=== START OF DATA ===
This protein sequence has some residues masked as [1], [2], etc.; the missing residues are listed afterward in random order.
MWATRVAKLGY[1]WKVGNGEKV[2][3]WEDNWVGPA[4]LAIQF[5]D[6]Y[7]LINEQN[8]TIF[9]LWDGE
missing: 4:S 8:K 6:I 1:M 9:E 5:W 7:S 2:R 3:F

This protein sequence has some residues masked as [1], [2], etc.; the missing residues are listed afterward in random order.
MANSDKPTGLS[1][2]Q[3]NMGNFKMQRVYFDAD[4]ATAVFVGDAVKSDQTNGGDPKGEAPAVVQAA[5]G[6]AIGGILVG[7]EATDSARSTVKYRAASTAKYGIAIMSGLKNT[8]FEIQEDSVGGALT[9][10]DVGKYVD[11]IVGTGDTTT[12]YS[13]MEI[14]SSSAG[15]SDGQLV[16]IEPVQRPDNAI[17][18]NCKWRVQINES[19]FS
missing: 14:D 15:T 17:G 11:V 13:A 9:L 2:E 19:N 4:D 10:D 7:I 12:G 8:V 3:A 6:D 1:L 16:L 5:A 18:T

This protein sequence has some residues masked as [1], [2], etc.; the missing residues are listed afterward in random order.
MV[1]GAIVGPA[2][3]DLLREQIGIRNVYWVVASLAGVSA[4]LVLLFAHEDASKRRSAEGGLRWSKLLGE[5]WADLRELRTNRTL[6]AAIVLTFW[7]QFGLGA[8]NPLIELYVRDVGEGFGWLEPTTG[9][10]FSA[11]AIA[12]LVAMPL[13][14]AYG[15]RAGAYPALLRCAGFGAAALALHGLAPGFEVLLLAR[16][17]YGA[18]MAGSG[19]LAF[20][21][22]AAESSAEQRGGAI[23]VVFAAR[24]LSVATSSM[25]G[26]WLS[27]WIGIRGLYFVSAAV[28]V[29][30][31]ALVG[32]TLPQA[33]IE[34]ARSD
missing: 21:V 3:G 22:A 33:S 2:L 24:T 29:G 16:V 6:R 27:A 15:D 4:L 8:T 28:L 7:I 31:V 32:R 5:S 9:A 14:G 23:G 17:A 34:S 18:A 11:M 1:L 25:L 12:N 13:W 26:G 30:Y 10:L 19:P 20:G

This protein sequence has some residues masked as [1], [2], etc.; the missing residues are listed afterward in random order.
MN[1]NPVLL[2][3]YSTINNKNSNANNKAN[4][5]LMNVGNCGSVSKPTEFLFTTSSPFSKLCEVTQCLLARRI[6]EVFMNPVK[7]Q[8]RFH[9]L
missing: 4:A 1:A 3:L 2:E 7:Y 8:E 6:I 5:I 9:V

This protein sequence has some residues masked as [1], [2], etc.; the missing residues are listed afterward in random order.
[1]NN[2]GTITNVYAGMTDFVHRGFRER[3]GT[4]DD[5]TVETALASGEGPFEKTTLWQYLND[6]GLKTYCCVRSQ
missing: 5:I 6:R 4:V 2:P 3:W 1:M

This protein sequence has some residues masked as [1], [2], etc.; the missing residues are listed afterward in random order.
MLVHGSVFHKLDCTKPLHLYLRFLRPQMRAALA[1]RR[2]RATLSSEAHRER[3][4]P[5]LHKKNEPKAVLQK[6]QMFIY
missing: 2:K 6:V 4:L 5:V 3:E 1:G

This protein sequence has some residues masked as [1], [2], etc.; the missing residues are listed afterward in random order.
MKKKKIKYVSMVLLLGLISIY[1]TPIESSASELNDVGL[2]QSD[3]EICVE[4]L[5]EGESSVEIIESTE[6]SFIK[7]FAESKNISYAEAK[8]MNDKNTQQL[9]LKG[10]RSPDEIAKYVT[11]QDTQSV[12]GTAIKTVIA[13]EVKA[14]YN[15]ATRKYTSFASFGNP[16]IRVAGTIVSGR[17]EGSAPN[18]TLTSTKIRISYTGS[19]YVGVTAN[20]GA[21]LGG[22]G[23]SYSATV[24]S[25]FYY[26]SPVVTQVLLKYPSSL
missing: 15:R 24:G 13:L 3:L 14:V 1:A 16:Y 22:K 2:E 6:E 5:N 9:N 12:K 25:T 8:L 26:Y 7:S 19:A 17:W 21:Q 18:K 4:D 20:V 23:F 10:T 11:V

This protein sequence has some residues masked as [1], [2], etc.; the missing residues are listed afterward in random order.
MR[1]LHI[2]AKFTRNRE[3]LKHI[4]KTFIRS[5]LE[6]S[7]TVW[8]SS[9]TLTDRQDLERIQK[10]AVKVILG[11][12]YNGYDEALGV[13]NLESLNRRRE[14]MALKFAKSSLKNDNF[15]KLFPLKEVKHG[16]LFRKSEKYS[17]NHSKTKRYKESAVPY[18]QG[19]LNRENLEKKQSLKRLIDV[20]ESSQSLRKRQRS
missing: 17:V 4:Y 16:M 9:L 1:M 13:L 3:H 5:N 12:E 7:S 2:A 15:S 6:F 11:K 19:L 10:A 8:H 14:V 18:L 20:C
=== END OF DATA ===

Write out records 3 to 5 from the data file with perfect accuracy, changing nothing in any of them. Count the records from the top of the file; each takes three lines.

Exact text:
This protein sequence has some residues masked as [1], [2], etc.; the missing residues are listed afterward in random order.
MV[1]GAIVGPA[2][3]DLLREQIGIRNVYWVVASLAGVSA[4]LVLLFAHEDASKRRSAEGGLRWSKLLGE[5]WADLRELRTNRTL[6]AAIVLTFW[7]QFGLGA[8]NPLIELYVRDVGEGFGWLEPTTG[9][10]FSA[11]AIA[12]LVAMPL[13][14]AYG[15]RAGAYPALLRCAGFGAAALALHGLAPGFEVLLLAR[16][17]YGA[18]MAGSG[19]LAF[20][21][22]AAESSAEQRGGAI[23]VVFAAR[24]LSVATSSM[25]G[26]WLS[27]WIGIRGLYFVSAAV[28]V[29][30][31]ALVG[32]TLPQA[33]IE[34]ARSD
missing: 21:V 3:G 22:A 33:S 2:L 24:T 29:G 16:V 6:R 27:A 15:D 4:L 8:T 28:L 7:I 31:V 32:R 5:S 9:A 14:G 23:G 17:A 34:S 18:A 11:M 1:L 25:L 12:N 13:W 26:G 30:Y 10:L 19:P 20:G

This protein sequence has some residues masked as [1], [2], etc.; the missing residues are listed afterward in random order.
MN[1]NPVLL[2][3]YSTINNKNSNANNKAN[4][5]LMNVGNCGSVSKPTEFLFTTSSPFSKLCEVTQCLLARRI[6]EVFMNPVK[7]Q[8]RFH[9]L
missing: 4:A 1:A 3:L 2:E 7:Y 8:E 6:I 5:I 9:V

This protein sequence has some residues masked as [1], [2], etc.; the missing residues are listed afterward in random order.
[1]NN[2]GTITNVYAGMTDFVHRGFRER[3]GT[4]DD[5]TVETALASGEGPFEKTTLWQYLND[6]GLKTYCCVRSQ
missing: 5:I 6:R 4:V 2:P 3:W 1:M